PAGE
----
San Juan Opico, site of our February medical mission this year, has been in the news this week for environmental and human catastrophes. I had learned before our mission that because of lead contamination to the environment, the Ministry of Health shut down the Record Battery Company in 2007. Just this past week, the Ministry of the Environment announced an environmental emergency in a radius of 1,500 meters from the former plant. Mobile water tanks have been installed for clean water in the area; corn and beans in the area have been tested, and show high levels of lead; wells and some houses have been closed. In one sad case, the foundation of a house, now closed, had been filled with soil carried from the factory.
What's not clear from the reports I've read is why it took three years to declare this environmental disaster, or what has happened to the people living in the area in the meantime. It's all too likely that they've been drinking the water, eating the corn, walking over the contaminated fields.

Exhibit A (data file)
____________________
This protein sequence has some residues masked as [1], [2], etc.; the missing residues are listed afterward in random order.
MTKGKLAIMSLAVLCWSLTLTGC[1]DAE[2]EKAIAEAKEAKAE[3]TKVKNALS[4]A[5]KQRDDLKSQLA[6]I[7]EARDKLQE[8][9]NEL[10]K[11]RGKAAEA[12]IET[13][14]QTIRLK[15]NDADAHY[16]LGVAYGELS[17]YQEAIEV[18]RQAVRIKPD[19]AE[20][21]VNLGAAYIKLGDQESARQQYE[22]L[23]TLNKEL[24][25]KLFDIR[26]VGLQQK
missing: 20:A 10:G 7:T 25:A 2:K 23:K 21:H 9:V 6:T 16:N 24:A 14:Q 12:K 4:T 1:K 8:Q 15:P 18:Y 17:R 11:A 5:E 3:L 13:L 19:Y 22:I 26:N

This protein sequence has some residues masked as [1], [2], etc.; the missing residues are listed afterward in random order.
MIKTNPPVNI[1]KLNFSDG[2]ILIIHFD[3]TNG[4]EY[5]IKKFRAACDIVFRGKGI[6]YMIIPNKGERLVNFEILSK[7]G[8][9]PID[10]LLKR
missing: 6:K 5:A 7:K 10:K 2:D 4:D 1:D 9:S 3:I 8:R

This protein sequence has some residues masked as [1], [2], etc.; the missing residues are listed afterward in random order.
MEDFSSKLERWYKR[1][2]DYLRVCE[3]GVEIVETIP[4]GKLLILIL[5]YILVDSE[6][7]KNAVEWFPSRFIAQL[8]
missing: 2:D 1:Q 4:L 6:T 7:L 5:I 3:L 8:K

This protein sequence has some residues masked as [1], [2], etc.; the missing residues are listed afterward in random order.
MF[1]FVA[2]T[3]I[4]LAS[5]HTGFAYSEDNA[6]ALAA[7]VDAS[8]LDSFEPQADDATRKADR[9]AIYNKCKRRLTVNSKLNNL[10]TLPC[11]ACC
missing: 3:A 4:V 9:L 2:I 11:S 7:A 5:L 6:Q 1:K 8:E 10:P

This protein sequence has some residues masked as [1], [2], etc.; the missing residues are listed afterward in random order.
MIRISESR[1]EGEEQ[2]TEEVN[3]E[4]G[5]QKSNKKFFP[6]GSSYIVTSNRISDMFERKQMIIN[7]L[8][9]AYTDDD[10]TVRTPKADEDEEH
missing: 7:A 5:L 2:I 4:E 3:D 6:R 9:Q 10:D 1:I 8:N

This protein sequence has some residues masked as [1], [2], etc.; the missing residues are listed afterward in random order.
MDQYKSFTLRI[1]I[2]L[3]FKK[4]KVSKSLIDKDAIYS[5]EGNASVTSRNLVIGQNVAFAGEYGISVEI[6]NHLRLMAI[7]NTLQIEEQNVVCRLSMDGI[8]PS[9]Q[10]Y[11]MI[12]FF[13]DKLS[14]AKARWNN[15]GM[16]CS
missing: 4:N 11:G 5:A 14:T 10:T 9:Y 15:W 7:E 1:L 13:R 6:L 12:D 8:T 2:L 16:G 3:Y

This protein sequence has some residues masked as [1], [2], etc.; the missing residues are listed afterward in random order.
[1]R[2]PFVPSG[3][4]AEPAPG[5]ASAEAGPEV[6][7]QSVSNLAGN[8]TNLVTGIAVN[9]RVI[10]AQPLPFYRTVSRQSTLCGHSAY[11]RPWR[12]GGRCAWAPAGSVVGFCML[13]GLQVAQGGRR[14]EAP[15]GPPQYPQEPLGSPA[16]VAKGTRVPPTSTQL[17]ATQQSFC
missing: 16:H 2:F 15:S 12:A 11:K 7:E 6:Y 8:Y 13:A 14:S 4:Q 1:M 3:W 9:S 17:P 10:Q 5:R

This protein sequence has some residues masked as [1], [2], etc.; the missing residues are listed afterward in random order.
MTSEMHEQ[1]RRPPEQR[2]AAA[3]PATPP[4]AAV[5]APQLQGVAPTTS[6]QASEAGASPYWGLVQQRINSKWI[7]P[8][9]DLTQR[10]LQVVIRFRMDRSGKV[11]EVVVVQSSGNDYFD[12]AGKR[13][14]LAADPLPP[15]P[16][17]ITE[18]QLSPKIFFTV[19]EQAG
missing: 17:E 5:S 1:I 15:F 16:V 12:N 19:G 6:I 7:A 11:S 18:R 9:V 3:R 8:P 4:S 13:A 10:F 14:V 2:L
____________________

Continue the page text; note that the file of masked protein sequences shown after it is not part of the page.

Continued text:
Another completely unrelated tragedy hit the Opico community this week, when three students - two girls and a boy - were killed when a tree fell on the schoolbus they were riding in. The other 13 students, the teacher and the driver were all wounded. A natural disaster from the unending rains of this long, wet rainy season. The natural disaster - but ultimately caused, perhaps, by the human contributions to climate change - and the unnatural disaster of lead contamination caused by negligence and greed. In both cases, the innocent suffer.
I wonder if any of those three students were among our patients in February's clinics. I wonder if any of the ill children our pediatricians saw were suffering the effects of lead poisoning.